As for him changing. Yes, it would be great if he did. We have the players to make a decent side, but desperately need a creative midfielder (not exactly ten a penny) and at least one specialist full back. However, Pulis is mid 50s. He is unlikely to change his style now. If I was the Chairman I would certainly be thinking ‘do I want this guy to be spending any more of my money?’ Peter Coates has showed tremendous backing for the club and Pulis but I hope he will remember that he is a shrewd businessman and not stick by his man for too long.
    We are in a tricky position as fans. The comments on the thread indicate the polarised views. My concern is ‘be careful what we wish for’. Bolton represent a salutory lesson in what can happen if you want to change to a more attractive style. Granted Stoke have deeper pockets thanks to Mr Coates and Bet 365, however, that never guarantees success.

    Reply

  5. 28 Apr ’12 at 8:53 pm

    Robert Huth's Moustache.

    Anybody remember what happened to Charlton? Getting 10th place every year with Alan Curbishley, fans started getting restless and above themselves. He got sacked and then pretty much plummeted straight down to League 1, where they are only just about to escape.

    I can’t understand complaining about the style of play. It’s bloody awful, of course, but do you really think the majority of fans care? You seem to be failing to realise that being in the Premier League is a luxury for Stoke, not a default position. The transfers, as much as you criticise them, have undeniably been effective. Stoke were promoted with a largely Championship level team, and now they can compete with anybody in the league. Jones, Beattie and Kitson not getting a proper chance? Bless. Next you’ll be saying it’s a travesty that Chamakh has yet to displace van Persie.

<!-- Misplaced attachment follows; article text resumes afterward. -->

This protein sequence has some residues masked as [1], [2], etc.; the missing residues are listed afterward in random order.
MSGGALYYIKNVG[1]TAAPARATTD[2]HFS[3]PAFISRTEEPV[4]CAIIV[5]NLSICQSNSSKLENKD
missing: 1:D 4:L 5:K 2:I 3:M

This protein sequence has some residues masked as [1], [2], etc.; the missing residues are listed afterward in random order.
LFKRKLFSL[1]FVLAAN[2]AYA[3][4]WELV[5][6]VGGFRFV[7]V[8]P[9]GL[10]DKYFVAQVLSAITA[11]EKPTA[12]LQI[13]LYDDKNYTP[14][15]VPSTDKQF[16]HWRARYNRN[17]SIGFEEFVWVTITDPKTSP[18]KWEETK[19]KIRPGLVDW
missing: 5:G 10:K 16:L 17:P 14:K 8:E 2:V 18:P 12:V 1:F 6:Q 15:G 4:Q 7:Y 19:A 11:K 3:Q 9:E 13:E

Also, Wolves didn’t pay the price for persistent mediocrity. They paid the price for sacking their manager. There might be a lesson in that, but off the top of my head…

    Reply



Please note our disclaimer relating to comments submitted. Please do not post pretending to be another person. Nouse is not responsible for user-submitted content.

© 1964–2014 Nouse Dashboard | Edit | Disclaimer | Privacy Policy | Cookie Policy | Policies |